If you have been living under a rock you might not know that the NSA released their reverse engineering suite called Ghidra a while back. I tried it out a little, but didn’t really have a use case yet so I decided to try and use it for this project. I also tried IDA and it worked fine on the ELF file, but it was a total mess setting up the memory map and getting references to work so I decided to stick with Ghidra.

There was also a bug with Ghidra 9.0.2, so I will be using the 9.1-BETA_DEV version. Now all left to do is create a project in Ghidra, import SN32F240.axf and load it in the CodeBrowser:


Next steps

In the next post we will take a look at the firmware initialization routines and use the information obtained from the ELF file and the datasheet to be able to properly load and analyze the extracted keyboard firmware. The posts are a bit short for my taste right now, but I do not have that much time to spend on this project so I think it allows me to write more consistently like this.

Best regards,


Thanks again to F. for the proofread!

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Analyzing Keyboard Firmware Part 1

28 Sep 2019

Recently I bought a cheap SPC Gear GK530 mechanical keyboard to test out the Kailh Brown keyswitches. Overall it has a nice feel and you can change the epic RGB-lights to just be a dimmed constant color so I would recommend it for typing.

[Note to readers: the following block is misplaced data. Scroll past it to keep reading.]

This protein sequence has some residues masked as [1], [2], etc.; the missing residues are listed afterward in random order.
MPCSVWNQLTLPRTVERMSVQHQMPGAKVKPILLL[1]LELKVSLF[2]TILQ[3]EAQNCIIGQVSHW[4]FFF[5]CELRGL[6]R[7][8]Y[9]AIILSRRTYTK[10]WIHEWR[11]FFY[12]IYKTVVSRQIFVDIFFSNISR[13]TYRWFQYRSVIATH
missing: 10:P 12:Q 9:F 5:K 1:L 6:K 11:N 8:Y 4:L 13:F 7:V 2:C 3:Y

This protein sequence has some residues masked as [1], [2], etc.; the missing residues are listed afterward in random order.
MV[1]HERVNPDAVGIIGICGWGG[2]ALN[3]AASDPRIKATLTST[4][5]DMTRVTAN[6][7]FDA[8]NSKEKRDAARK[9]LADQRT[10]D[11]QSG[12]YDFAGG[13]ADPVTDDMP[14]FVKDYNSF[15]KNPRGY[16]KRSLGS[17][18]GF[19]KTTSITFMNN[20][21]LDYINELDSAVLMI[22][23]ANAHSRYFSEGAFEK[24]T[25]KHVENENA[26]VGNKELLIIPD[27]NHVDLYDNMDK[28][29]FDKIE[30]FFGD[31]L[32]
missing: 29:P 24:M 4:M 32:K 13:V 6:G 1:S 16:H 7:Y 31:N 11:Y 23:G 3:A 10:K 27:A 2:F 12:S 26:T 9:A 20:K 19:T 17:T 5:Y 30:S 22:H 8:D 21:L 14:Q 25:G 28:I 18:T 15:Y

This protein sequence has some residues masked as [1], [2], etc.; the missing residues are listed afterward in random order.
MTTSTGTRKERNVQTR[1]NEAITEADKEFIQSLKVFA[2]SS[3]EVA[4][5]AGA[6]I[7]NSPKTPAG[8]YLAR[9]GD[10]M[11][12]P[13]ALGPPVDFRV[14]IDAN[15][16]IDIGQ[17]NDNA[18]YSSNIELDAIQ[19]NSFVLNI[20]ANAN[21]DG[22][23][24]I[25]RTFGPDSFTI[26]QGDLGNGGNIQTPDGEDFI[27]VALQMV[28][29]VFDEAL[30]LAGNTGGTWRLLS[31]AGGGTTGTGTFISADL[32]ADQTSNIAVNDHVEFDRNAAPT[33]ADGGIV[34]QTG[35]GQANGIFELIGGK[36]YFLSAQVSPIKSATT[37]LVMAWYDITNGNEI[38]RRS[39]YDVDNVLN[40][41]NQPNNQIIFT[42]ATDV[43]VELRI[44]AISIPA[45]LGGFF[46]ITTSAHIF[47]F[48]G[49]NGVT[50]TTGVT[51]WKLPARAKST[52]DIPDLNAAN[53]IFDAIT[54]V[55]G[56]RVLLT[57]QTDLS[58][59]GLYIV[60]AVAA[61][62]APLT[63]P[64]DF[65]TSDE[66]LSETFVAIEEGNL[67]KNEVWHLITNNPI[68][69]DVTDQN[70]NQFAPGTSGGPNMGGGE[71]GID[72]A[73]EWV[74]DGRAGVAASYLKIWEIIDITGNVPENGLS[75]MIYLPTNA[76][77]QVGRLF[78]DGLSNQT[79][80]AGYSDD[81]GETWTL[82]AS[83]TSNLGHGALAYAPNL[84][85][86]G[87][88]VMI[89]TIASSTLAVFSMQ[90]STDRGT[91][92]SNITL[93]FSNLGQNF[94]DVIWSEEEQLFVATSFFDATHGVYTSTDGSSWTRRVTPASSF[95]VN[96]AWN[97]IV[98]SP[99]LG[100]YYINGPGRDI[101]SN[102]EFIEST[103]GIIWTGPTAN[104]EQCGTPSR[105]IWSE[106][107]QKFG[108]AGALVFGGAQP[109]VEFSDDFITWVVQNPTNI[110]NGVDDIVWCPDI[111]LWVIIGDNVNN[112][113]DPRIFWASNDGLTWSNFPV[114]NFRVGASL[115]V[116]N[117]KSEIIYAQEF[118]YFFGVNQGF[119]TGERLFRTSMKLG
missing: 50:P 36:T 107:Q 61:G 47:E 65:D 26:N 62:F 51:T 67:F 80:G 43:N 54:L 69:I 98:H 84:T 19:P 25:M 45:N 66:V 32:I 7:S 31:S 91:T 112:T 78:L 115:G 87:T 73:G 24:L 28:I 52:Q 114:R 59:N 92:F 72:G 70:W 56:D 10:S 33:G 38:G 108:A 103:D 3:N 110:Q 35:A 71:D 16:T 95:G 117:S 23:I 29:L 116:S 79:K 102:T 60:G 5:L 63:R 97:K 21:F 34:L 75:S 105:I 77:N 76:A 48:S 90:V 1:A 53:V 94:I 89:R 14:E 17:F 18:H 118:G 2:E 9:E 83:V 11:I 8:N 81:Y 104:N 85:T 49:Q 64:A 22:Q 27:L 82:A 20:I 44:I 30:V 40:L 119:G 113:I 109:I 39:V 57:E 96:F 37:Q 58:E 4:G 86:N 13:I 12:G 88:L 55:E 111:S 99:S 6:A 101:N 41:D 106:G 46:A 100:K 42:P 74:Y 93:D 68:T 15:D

Unfortunately the macro/rebind feature is not very much to my liking. Right now you have to switch to Gaming mode (FN+Win) and then you can use use your modified keymap (with macros). In this mode you cannot use the Windows key (because it is locked) and it is generally quite awkward.

My preferred mode would be that holding Caps Lock enables my custom layer, which unfortunately does not seem to be supported. At this point I thought it would be a fun project to try and hack the firmware to support this behavior.


Obtaining the firmware

Luckily for us SPC Gear provides two firmware update utilities on their Software page. The utility is called 1 - GK530 keyboard upgrade.exe and when I started it I was reminded of a similar utility I took at look at in the past.

firmware upgrade

The similar utility was a firmware upgrade tool for my current keyboard:

similar utility

When looking at a firmware upgrade tool in the past I documented it on a Github issue. From a quick glance it appears that nothing has changed, except that the firmware is no longer ‘encypted’ now and the UI looks a bit more fancy.

To obtain the image:

  • Extract the "BINARY" resource (170). You can use CFF Explorer for this task.
  • The extracted blob is an executable with no functionality, which has an ‘overlay’ appended to it (data after the end of the last section).
  • The overlay is the firmware image (65k) with some additional metadata at the end.


The interesting string there is at the very end, which says SN32F24x (all SONiX chips seem to start with SN). With a bit of Google-fu and creativity you can land on the product page for the SN32F248. Over there you can also find a bunch of links to utilities and manuals, one of which is called SONiX_USB_MCU_ISP_Tool_V2. Opening the extracted firmware yields a good result:

original flash tool

Additionally there is also a data sheet available to the public (SN32F248_V2.0_EN.pdf), which should help progressing further. Initial information I gathered is that the chip is based on an ARM Cortex-M0.